The Bequeathed is a K-drama that resembles many a thriller Korean film such as Umma or The Wailing in the way it is presented– terror in the background of a beautiful gray landscape that sucks you in. I suppose, even in movie form, this could lead to a drab viewing experience because of the slow burn. The Bequeathed is only 6 episodes, which is extremely short, even for a K-drama; however, it feels somewhat draggy in bits. In the last episode, it’s finally time for Seo-Ha to learn who is behind all the killings and why. What I found most interesting about the last two episodes of the show is the conundrum in Seo-Ha’s mind regarding her brother, Young-Ho. Throughout the series, she’s a little bit unlikeable, always questioning herself about whether she should be good or not. At the end of the show, we finally get an answer, and there’s some satisfaction in it. Let’s quickly get into what happened in the episode to know more.
What Happens In The Final Episode?
When Myung-Hee kidnaps Seo-Ha and Mool-Joo kidnaps Young-Ho, detectives Sang-Min and Sung-Jun head to the imprisoned village chief to find out about the old lady who lived in the village. According to him, the woman was a shaman and lived somewhere on a hill near the village. He gives them an address, and they head there immediately. According to him, some people living in the village would even go to her for help. When Seo-Ha comes to, she fears for her life, noticing Myung-Hee. She’s in for a treat because she finally learns who the woman is. Myung-Hee tells Seo-Ha that she is her aunt and that she brought her here so that she could send her off to heaven completely “healed.” Ritualistic killing would be better than just a gunshot in the middle of nowhere, you know? She deserves some honor. Seo-Ha completely flips out and asks her aunt why she would kill her husband and Kang. Myung-Hee finally reveals to her that she did it all for Young-Ho, her son. In frustration, Seo-Ha blurts out that she’s had a terrible life because of the sins of her family in the past. Her father and aunt specifically having a child together would take the cake for that. She insults them and Myung-Hee finally strikes her in the head with the rifle. Myung-Hee believes the love her brother and she had was divine (Oldboy much?).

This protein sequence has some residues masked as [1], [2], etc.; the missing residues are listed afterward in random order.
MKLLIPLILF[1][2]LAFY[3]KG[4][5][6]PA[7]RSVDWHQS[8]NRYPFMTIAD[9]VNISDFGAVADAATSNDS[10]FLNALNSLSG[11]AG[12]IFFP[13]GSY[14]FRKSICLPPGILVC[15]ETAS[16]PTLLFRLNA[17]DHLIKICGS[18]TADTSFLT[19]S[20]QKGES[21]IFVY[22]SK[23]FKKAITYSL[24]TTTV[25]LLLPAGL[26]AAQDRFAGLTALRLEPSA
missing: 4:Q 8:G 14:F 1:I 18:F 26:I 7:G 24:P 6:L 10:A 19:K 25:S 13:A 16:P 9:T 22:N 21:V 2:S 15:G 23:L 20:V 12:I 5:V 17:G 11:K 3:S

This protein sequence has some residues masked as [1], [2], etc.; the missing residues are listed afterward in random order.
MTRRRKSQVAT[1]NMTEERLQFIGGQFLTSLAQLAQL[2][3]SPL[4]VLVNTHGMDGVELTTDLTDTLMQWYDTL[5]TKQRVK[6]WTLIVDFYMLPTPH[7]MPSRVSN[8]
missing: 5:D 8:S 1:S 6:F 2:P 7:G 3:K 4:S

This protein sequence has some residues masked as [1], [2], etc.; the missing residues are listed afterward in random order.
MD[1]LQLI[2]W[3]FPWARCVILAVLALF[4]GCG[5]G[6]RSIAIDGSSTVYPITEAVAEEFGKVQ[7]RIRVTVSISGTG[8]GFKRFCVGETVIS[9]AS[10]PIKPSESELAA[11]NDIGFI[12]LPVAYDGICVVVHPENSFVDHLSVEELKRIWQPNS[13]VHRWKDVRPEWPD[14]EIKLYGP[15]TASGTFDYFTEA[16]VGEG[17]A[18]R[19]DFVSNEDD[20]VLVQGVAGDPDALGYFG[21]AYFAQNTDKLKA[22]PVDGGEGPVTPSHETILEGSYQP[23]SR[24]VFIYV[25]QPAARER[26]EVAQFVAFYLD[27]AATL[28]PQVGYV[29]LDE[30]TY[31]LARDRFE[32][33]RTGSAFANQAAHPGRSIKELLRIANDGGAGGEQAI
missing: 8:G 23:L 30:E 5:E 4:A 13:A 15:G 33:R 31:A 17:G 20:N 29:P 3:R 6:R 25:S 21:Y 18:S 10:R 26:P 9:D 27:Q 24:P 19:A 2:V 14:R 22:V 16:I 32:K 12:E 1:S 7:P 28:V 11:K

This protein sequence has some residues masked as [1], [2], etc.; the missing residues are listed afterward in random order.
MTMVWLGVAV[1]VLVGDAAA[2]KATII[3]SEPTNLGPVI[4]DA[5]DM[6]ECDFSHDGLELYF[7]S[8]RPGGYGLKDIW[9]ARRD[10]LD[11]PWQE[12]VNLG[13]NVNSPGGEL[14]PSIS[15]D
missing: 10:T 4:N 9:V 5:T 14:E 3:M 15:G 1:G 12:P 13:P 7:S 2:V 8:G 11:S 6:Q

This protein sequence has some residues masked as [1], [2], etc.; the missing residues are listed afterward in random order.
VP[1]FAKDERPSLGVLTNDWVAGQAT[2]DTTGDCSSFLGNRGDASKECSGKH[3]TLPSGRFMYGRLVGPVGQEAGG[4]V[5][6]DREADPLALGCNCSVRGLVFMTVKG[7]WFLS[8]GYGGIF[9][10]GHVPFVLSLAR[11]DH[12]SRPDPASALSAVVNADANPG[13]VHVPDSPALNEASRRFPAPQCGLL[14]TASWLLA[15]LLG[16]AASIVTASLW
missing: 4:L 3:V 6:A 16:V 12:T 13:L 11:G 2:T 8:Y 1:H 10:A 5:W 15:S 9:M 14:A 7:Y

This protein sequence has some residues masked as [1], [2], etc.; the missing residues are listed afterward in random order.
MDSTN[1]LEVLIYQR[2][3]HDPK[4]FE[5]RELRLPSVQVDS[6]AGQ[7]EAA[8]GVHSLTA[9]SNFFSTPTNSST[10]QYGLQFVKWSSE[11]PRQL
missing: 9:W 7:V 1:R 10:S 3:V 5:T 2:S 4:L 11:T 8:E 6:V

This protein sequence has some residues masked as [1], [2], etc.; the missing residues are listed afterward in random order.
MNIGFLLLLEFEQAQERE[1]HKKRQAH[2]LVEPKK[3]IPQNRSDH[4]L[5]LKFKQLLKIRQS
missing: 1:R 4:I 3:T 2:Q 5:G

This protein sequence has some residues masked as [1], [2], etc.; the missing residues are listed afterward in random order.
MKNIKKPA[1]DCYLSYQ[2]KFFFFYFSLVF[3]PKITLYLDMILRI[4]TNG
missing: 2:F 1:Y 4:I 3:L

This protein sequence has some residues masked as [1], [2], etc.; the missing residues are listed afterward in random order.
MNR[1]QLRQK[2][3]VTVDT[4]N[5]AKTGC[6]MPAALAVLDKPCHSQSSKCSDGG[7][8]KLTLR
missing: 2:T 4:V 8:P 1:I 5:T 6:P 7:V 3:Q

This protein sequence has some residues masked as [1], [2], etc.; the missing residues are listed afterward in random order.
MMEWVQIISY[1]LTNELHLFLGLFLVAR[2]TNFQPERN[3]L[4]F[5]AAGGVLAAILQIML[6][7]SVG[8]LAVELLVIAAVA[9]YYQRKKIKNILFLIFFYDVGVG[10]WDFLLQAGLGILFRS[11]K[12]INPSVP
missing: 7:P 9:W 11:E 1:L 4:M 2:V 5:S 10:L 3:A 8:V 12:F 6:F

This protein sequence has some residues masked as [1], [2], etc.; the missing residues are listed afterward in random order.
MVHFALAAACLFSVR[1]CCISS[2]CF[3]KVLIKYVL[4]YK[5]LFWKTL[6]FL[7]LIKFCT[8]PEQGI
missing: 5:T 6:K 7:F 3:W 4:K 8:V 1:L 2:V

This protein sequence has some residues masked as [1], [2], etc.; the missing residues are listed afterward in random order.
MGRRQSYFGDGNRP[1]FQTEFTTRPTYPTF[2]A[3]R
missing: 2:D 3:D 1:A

The only way Seo-Ha can save herself is by telling her aunt that her son is in danger. Seo-Ha dials up Mool-Joo in front of Myung-Hee and tells him that she will call the police if he harms even a single hair on Young-Ho’s body. Mool-Joo, on the other hand, has prepared to cremate Young-Ho alive in a kiln (sheesh); however, the man who owns the place says there needs to be two corpses for the work to happen faster. It doesn’t make sense, but Mook-Joo decides to put Seo-Ha inside the kiln, too. He thinks she’s on her way to get her brother anyway, but he doesn’t know that she’s bringing angry company with a rifle. In the meantime, the detectives try to contact her after visiting the house, but Seo-Ha doesn’t pick up. Naturally, her phone is with Myung-Hee, while Seo-Ha is in the boot of the car. The detective messages the number and says that he will kill Young-Ho if Seo-Ha doesn’t call him back. The detectives know that Young-Ho has been kidnapped, and since Myung-Hee has done all of this for his sake, she’ll definitely call back. They get the address from her and head there, where the goons are preparing to cremate Young-Ho.